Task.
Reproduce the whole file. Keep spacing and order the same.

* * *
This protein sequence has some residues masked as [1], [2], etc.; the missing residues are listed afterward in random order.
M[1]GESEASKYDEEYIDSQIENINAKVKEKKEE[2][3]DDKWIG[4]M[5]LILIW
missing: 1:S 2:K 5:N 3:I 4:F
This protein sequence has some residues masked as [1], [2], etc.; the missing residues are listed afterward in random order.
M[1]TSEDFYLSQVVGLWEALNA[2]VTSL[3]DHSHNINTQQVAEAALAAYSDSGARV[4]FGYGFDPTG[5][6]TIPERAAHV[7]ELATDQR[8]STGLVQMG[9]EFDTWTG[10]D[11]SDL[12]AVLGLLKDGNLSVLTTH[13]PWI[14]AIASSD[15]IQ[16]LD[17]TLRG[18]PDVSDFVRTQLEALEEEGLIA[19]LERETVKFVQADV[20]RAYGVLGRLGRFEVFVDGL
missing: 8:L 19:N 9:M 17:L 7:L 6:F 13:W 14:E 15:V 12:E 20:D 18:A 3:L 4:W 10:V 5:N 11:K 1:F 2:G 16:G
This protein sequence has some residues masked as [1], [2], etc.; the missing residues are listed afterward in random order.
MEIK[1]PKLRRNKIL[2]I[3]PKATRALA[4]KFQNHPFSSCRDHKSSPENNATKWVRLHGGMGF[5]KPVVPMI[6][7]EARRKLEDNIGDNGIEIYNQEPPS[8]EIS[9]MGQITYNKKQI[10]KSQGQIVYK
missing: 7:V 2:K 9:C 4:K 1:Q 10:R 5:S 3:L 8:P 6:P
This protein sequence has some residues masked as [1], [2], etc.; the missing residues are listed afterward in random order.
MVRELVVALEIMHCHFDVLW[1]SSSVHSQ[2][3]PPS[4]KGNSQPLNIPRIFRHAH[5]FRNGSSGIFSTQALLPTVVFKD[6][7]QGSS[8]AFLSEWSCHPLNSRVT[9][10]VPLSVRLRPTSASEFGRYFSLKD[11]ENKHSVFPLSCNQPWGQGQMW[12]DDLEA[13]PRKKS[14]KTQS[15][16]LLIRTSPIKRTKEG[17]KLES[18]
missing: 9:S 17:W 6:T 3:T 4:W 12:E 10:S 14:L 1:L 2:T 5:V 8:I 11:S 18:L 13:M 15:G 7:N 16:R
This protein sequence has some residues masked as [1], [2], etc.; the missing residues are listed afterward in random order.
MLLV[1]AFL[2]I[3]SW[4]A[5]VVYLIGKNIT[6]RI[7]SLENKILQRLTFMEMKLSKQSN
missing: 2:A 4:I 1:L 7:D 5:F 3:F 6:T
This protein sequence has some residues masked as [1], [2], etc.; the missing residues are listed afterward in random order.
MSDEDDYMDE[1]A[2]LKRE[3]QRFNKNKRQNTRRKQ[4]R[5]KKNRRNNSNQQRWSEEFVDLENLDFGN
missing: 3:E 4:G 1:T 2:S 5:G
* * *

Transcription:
This protein sequence has some residues masked as [1], [2], etc.; the missing residues are listed afterward in random order.
M[1]GESEASKYDEEYIDSQIENINAKVKEKKEE[2][3]DDKWIG[4]M[5]LILIW
missing: 1:S 2:K 5:N 3:I 4:F
This protein sequence has some residues masked as [1], [2], etc.; the missing residues are listed afterward in random order.
M[1]TSEDFYLSQVVGLWEALNA[2]VTSL[3]DHSHNINTQQVAEAALAAYSDSGARV[4]FGYGFDPTG[5][6]TIPERAAHV[7]ELATDQR[8]STGLVQMG[9]EFDTWTG[10]D[11]SDL[12]AVLGLLKDGNLSVLTTH[13]PWI[14]AIASSD[15]IQ[16]LD[17]TLRG[18]PDVSDFVRTQLEALEEEGLIA[19]LERETVKFVQADV[20]RAYGVLGRLGRFEVFVDGL
missing: 8:L 19:N 9:M 17:L 7:L 6:F 13:W 14:E 15:V 12:E 20:D 18:A 3:L 4:W 10:V 5:N 11:K 1:F 2:G 16:G
This protein sequence has some residues masked as [1], [2], etc.; the missing residues are listed afterward in random order.
MEIK[1]PKLRRNKIL[2]I[3]PKATRALA[4]KFQNHPFSSCRDHKSSPENNATKWVRLHGGMGF[5]KPVVPMI[6][7]EARRKLEDNIGDNGIEIYNQEPPS[8]EIS[9]MGQITYNKKQI[10]KSQGQIVYK
missing: 7:V 2:K 9:C 4:K 1:Q 10:R 5:S 3:L 8:P 6:P
This protein sequence has some residues masked as [1], [2], etc.; the missing residues are listed afterward in random order.
MVRELVVALEIMHCHFDVLW[1]SSSVHSQ[2][3]PPS[4]KGNSQPLNIPRIFRHAH[5]FRNGSSGIFSTQALLPTVVFKD[6][7]QGSS[8]AFLSEWSCHPLNSRVT[9][10]VPLSVRLRPTSASEFGRYFSLKD[11]ENKHSVFPLSCNQPWGQGQMW[12]DDLEA[13]PRKKS[14]KTQS[15][16]LLIRTSPIKRTKEG[17]KLES[18]
missing: 9:S 17:W 6:T 3:T 4:W 12:E 10:S 14:L 1:L 2:T 5:V 8:I 11:S 18:L 13:M 15:G 7:N 16:R
This protein sequence has some residues masked as [1], [2], etc.; the missing residues are listed afterward in random order.
MLLV[1]AFL[2]I[3]SW[4]A[5]VVYLIGKNIT[6]RI[7]SLENKILQRLTFMEMKLSKQSN
missing: 2:A 4:I 1:L 7:D 5:F 3:F 6:T
This protein sequence has some residues masked as [1], [2], etc.; the missing residues are listed afterward in random order.
MSDEDDYMDE[1]A[2]LKRE[3]QRFNKNKRQNTRRKQ[4]R[5]KKNRRNNSNQQRWSEEFVDLENLDFGN
missing: 3:E 4:G 1:T 2:S 5:G